The moment he was born and I saw him I burst into tears. I looked over at Amanda (who had come in to watch during the last few minutes, her first birth ever!) and we were both teary eyed, she was trying so hard not to cry because I had told her it was culturally unacceptable, but I definitely couldn’t help it. With tears streaming down my cheeks I told Hawa it was all over, she had a healthy baby boy, that she did it, praise be to God, may her son be in health etc etc. Nabou smiled at my tears. She wrapped him up in a cloth and laid him on the next table over! Hawa didn’t even get to look at him! She put the vitamin K drops in his eyes to avoid infection, and then just left him there, alone on the table wrapped in a dirty cloth, with the hot sandy air and flies coming in the door. I asked if I could give the baby to Hawa and Nabou said no, that she knew that in America we put the baby immediately on the stomach, but here they waited until the mother was in the other room and cleaned up and resting. I couldn’t help but be angry and confused, with how nicely Nabou was speaking to me throughout the birth, and how mean and impatient she was with Hawa. As she worked to get the afterbirth out, Nabou yelled at Hawa repeatedly to open her legs and scoffed “oh come on, how many births is this for you? Open your legs, so I can finish.”

Hawa lost a lot of blood and was pretty disoriented. Nabou had to kneed her uterus to get the excess blood out and to get it to contract back up. I pointed out that getting her to breastfeed right away would help with that, and again offered to bring the baby over, but she refused. After Nabou finished cleaning her up, the other midwives came in and wrapped her up in cloths, scolding her (yet again) for not bringing a pair of red underwear (or any at all) to act as a diaper to stuff the fabric into. They made do with the fabric she had brought and tied it in a diaper-like fashion around her, changed her clothes and we moved her into the next room to lay on the bed. Her aunt still hadn’t showed up with the sheets for the new bed, so she was yelled at again. At that point I had been over to pat the new baby boy and coo at him, and Amanda and I were the first ones he saw when he did finally open his eyes.

I helped lay Hawa down in the next room. And realizing that the baby was now ALONE in the delivery room and no one seemed to care, I yelled to the new midwife on duty (Nabou’s shift had ended by then, and she practically ran out of there) that I was bringing the baby to Hawa. She said fine and so I carried the little baby boy to her and laid him next to her to let her look at him for the first time, roughly 30 minutes after giving birth. She was so tired, and initially refused to, but I insisted that she breastfeed him and told the midwife to encourage her to also. I sat with her on the bed, watching and making sure he was latched on correctly, which he did almost instantly, with gusto! Amanda sat across from us on the next bed and we smiled at each other, both of us totally unable to process all that had just happened. Hawa’s aunt brought Hawa a steaming hot cup of coffee. I rolled my eyes and told her that she should also drink water if possible. (I know now that arguing over coffee is useless even though it’s crazy to me to want coffee over water after being so dehydrated, but that’s how it is here). At least she was breast feeding and was healthy. I sent Hawa’s aunt out to get her some ice water, to which she asked if it was okay that she drink cold water. I said of course, and then explained to her the importance of getting her hydrated (hence the IV drip) and why immediate breast-feeding was so crucial. She nodded her head and seemed enthusiastic about my help.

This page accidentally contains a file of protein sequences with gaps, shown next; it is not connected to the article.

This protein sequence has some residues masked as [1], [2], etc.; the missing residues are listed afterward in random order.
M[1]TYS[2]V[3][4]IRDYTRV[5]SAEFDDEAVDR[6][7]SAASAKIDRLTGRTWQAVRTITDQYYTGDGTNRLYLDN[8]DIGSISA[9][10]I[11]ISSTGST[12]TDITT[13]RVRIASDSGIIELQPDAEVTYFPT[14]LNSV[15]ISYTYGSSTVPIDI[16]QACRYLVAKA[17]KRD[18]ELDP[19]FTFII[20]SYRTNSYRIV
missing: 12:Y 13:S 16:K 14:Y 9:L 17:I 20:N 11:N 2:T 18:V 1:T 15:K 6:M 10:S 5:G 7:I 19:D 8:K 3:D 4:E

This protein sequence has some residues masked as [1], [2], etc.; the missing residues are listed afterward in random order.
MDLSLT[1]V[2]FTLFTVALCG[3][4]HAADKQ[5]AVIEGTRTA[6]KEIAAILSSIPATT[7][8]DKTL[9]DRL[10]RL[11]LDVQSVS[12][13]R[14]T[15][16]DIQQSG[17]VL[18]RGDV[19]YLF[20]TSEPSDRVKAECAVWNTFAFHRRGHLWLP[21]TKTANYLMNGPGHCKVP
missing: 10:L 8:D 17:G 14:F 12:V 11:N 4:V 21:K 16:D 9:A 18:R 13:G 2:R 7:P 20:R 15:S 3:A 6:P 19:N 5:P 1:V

I asked Hawa what she was going to name him and she said she was disappointed it was not a girl because she would have named her Binta, but that she wanted to name him after my dad! Again I nearly cried and thought that perhaps Shel might be a difficult name for a Senegalese kid, so I settled on Barry. Senegalifrenchified it sounds like (MbaarY). She seemed happy with that so I’m expecting that will be the little guy’s second name. Children here are given several names so it will probably be used as a nickname mostly just by his mom. But now both my mom and dad have infant namesakes! Cool huh? I keep telling them that now they HAVE to come visit.

We sat with Hawa for another 20 minutes or so and at her urging left to go home and have our own breakfast. It was about 10am by that point and Amanda and I were both starting to feel pretty exhausted and dehydrated. So we made the windy, sandy, hot trek back to my house and sat down for coffee and muesli. My family was thrilled that we had both been there and gave us both all sorts of praise.

Around 11am I called my sister and asked if she had gone back to the health post. She said that no she hadn’t and that Hawa had been transported by ambulance to the next hospital and that there had been complications! I was so upset, and of course in Pulaar there aren’t sophisticated medical terms so all I knew was that she was “tired and missing blood.” I took that to mean that she hadn’t clotted properly and was still bleeding. Her whole family had raced to the next town to be with her so there was nothing Amanda and I could do but wait. We said we would call back in the afternoon and see how she was.